Intermediate chamber 43 may be incorporated as a "heat transfer buffer zone" to cut air convection heat losses in coordination with final outlet 44 which is closed off manually when not in operation by close cap 45. Again, jet actuated valves may be substituted for manually air convection heat loss preventive means (heat transfer buffer zone, close cap 45) and are recognized within the scope of this disclosure.

A simple means of determining when the temperature of the heat sink source 39 has risen, to a temperature level to be replaced by the service station attendent is change indicator tube 46 which contains a red dyed fresh water ice 47 which will melt out at a predetermined temperature and show a red liquid to the service station attendent, indicating a replacement frozen condenser cannister is needed.

Means, not shown, such as a cup or cone condensate collectors can be incorporated within means condensing chamber 28's structure (near cleaned air outlet 42) to catch and collect for the next auto refueling those vapor condensates which do not have time to flow to condensing chamber return outlet 29 during a single car's refueling. Further, while we have exhibited the condensing cannister as connected to the nozzle assembly 4 in this disclosure, it should also be understood that the placement of the condensing cannister can be near or within the individual service station pumps assembly, thereby incorporating a lead line (not shown) from the nozzle assembly 4 to the removed condenser cannister. In such case, and being claimed as also proprietary to this disclosure, the service station has the option of still returning the condens-vapors back to the consumer's auto (through an extension of condensate/vapor return line 13) and lessening the weight at fuel hand dispenser 1, or, by placing a suitable collection apparatus at the removed condenser cannister, retain those vapors for the service station's benefit (i.e., no condensate vapor return line 13). Both of the immediately above options are claimed within the scope of disclosure.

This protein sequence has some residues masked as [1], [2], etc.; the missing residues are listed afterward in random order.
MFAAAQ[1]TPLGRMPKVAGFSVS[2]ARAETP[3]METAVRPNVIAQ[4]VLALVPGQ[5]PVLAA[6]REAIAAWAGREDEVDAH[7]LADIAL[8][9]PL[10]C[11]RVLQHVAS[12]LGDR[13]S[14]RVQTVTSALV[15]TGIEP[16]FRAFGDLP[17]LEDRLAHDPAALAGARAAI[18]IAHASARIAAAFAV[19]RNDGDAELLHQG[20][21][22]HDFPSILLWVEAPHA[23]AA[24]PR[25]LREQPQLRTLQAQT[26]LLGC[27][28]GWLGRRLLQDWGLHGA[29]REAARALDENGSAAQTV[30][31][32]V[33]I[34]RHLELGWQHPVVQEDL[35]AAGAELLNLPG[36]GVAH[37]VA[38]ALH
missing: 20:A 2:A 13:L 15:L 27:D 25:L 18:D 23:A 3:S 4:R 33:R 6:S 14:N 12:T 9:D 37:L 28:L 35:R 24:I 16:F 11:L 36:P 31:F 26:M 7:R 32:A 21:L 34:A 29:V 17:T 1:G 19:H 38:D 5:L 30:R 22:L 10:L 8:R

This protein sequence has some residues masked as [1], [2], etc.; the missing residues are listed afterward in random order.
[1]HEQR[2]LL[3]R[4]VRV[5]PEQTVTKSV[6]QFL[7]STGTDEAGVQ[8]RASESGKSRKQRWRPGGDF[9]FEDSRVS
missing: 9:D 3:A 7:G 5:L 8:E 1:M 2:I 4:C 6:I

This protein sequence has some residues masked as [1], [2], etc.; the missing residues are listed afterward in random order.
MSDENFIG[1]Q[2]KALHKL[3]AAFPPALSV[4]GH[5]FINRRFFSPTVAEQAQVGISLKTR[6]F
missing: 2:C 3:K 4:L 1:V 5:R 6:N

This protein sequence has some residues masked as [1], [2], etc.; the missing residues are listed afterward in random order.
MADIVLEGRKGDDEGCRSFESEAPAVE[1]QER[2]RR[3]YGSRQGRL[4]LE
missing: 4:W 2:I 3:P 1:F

Although I have described my invention with a certain degree of particularity, it is understood that the present disclosure is made by way of example only and that numerous changes and arrangements of the parts, and their associated dimensions/materials, of this invention may be resorted to without departing from the spirit and scope of the invention as here and after claimed.

Patent Citations
Cited PatentFiling datePublication dateApplicantTitle
US2912830 *Jun 23, 1958Nov 17, 1959Shell DevMethod for filling closed containers with volatile liquids